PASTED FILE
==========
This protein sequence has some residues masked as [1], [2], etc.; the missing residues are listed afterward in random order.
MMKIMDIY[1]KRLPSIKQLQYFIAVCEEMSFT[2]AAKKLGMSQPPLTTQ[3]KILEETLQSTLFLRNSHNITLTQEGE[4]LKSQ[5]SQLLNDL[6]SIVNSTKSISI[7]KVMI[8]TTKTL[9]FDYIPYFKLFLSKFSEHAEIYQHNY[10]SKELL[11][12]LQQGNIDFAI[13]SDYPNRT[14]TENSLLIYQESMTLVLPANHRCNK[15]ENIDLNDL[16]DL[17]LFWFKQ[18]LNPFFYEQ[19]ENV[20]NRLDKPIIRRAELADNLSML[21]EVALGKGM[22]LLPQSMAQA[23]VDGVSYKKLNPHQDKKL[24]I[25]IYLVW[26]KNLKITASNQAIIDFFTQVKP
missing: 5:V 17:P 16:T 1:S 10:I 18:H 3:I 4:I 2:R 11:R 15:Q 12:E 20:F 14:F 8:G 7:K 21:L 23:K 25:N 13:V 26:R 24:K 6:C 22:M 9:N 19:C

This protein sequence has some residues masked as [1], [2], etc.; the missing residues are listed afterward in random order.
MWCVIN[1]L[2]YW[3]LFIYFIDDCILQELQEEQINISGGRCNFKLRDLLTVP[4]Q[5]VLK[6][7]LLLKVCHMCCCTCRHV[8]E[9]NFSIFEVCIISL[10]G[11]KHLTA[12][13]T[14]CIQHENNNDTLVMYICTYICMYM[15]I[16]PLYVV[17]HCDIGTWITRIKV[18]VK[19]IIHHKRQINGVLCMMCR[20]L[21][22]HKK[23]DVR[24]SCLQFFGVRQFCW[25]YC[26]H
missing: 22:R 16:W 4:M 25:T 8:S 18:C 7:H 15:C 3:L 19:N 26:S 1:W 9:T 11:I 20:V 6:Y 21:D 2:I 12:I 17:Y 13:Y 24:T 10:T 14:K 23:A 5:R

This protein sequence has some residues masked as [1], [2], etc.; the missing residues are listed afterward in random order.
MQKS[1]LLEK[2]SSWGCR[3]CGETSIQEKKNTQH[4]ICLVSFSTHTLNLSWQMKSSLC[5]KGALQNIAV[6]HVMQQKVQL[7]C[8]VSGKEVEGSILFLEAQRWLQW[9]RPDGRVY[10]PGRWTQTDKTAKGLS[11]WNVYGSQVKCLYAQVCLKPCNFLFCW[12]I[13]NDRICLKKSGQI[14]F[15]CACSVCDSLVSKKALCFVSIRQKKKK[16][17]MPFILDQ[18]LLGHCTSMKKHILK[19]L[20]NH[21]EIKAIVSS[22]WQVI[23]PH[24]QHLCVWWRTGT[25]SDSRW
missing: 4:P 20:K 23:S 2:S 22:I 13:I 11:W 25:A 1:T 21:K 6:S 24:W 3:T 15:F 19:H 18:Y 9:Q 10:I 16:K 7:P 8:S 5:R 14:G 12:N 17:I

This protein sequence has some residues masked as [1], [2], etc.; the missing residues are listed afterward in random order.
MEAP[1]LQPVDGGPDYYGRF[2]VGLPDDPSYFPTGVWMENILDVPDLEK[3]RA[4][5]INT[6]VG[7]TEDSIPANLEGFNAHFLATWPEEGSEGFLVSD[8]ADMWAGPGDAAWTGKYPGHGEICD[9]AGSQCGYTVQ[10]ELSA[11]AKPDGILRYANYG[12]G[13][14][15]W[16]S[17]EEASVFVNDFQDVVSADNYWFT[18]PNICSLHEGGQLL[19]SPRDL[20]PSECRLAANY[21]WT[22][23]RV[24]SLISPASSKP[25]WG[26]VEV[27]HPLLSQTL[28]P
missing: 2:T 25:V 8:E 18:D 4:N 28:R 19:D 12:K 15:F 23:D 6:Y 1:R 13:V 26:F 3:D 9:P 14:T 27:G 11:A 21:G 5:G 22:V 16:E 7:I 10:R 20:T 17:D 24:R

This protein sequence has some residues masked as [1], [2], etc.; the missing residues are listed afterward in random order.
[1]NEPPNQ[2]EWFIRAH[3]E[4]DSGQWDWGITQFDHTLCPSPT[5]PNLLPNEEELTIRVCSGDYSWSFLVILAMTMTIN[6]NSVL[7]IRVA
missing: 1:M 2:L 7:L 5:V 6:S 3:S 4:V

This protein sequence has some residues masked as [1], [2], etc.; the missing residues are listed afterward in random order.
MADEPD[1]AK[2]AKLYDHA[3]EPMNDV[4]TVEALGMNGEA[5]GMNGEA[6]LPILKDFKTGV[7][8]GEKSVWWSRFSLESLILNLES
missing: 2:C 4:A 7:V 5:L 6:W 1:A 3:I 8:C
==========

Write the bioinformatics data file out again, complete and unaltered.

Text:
This protein sequence has some residues masked as [1], [2], etc.; the missing residues are listed afterward in random order.
MMKIMDIY[1]KRLPSIKQLQYFIAVCEEMSFT[2]AAKKLGMSQPPLTTQ[3]KILEETLQSTLFLRNSHNITLTQEGE[4]LKSQ[5]SQLLNDL[6]SIVNSTKSISI[7]KVMI[8]TTKTL[9]FDYIPYFKLFLSKFSEHAEIYQHNY[10]SKELL[11][12]LQQGNIDFAI[13]SDYPNRT[14]TENSLLIYQESMTLVLPANHRCNK[15]ENIDLNDL[16]DL[17]LFWFKQ[18]LNPFFYEQ[19]ENV[20]NRLDKPIIRRAELADNLSML[21]EVALGKGM[22]LLPQSMAQA[23]VDGVSYKKLNPHQDKKL[24]I[25]IYLVW[26]KNLKITASNQAIIDFFTQVKP
missing: 5:V 17:P 16:T 1:S 10:I 18:H 3:I 4:I 2:R 11:R 15:Q 12:E 20:F 14:F 8:G 7:K 21:L 23:K 25:N 13:V 26:R 24:K 6:C 22:M 9:N 19:C

This protein sequence has some residues masked as [1], [2], etc.; the missing residues are listed afterward in random order.
MWCVIN[1]L[2]YW[3]LFIYFIDDCILQELQEEQINISGGRCNFKLRDLLTVP[4]Q[5]VLK[6][7]LLLKVCHMCCCTCRHV[8]E[9]NFSIFEVCIISL[10]G[11]KHLTA[12][13]T[14]CIQHENNNDTLVMYICTYICMYM[15]I[16]PLYVV[17]HCDIGTWITRIKV[18]VK[19]IIHHKRQINGVLCMMCR[20]L[21][22]HKK[23]DVR[24]SCLQFFGVRQFCW[25]YC[26]H
missing: 22:R 16:W 4:M 25:T 8:S 18:C 7:H 15:C 3:L 19:N 26:S 1:W 9:T 11:I 20:V 6:Y 21:D 2:I 12:I 17:Y 13:Y 24:T 10:T 14:K 23:A 5:R

This protein sequence has some residues masked as [1], [2], etc.; the missing residues are listed afterward in random order.
MQKS[1]LLEK[2]SSWGCR[3]CGETSIQEKKNTQH[4]ICLVSFSTHTLNLSWQMKSSLC[5]KGALQNIAV[6]HVMQQKVQL[7]C[8]VSGKEVEGSILFLEAQRWLQW[9]RPDGRVY[10]PGRWTQTDKTAKGLS[11]WNVYGSQVKCLYAQVCLKPCNFLFCW[12]I[13]NDRICLKKSGQI[14]F[15]CACSVCDSLVSKKALCFVSIRQKKKK[16][17]MPFILDQ[18]LLGHCTSMKKHILK[19]L[20]NH[21]EIKAIVSS[22]WQVI[23]PH[24]QHLCVWWRTGT[25]SDSRW
missing: 4:P 20:K 23:S 2:S 22:I 13:I 11:W 25:A 1:T 21:K 6:S 24:W 3:T 15:F 19:H 18:Y 9:Q 10:I 16:K 7:P 8:S 5:R 14:G 12:N 17:I

This protein sequence has some residues masked as [1], [2], etc.; the missing residues are listed afterward in random order.
MEAP[1]LQPVDGGPDYYGRF[2]VGLPDDPSYFPTGVWMENILDVPDLEK[3]RA[4][5]INT[6]VG[7]TEDSIPANLEGFNAHFLATWPEEGSEGFLVSD[8]ADMWAGPGDAAWTGKYPGHGEICD[9]AGSQCGYTVQ[10]ELSA[11]AKPDGILRYANYG[12]G[13][14][15]W[16]S[17]EEASVFVNDFQDVVSADNYWFT[18]PNICSLHEGGQLL[19]SPRDL[20]PSECRLAANY[21]WT[22][23]RV[24]SLISPASSKP[25]WG[26]VEV[27]HPLLSQTL[28]P
missing: 2:T 25:V 8:E 18:D 4:N 28:R 19:D 12:K 15:F 23:D 6:Y 1:R 13:V 26:F 3:D 9:P 14:T 27:G 11:A 21:G 5:G 22:V 16:E 7:I 10:R 20:T 17:D 24:R

This protein sequence has some residues masked as [1], [2], etc.; the missing residues are listed afterward in random order.
[1]NEPPNQ[2]EWFIRAH[3]E[4]DSGQWDWGITQFDHTLCPSPT[5]PNLLPNEEELTIRVCSGDYSWSFLVILAMTMTIN[6]NSVL[7]IRVA
missing: 1:M 2:L 7:L 5:V 6:S 3:S 4:V

This protein sequence has some residues masked as [1], [2], etc.; the missing residues are listed afterward in random order.
MADEPD[1]AK[2]AKLYDHA[3]EPMNDV[4]TVEALGMNGEA[5]GMNGEA[6]LPILKDFKTGV[7][8]GEKSVWWSRFSLESLILNLES
missing: 2:C 4:A 7:V 5:L 6:W 1:A 3:I 8:C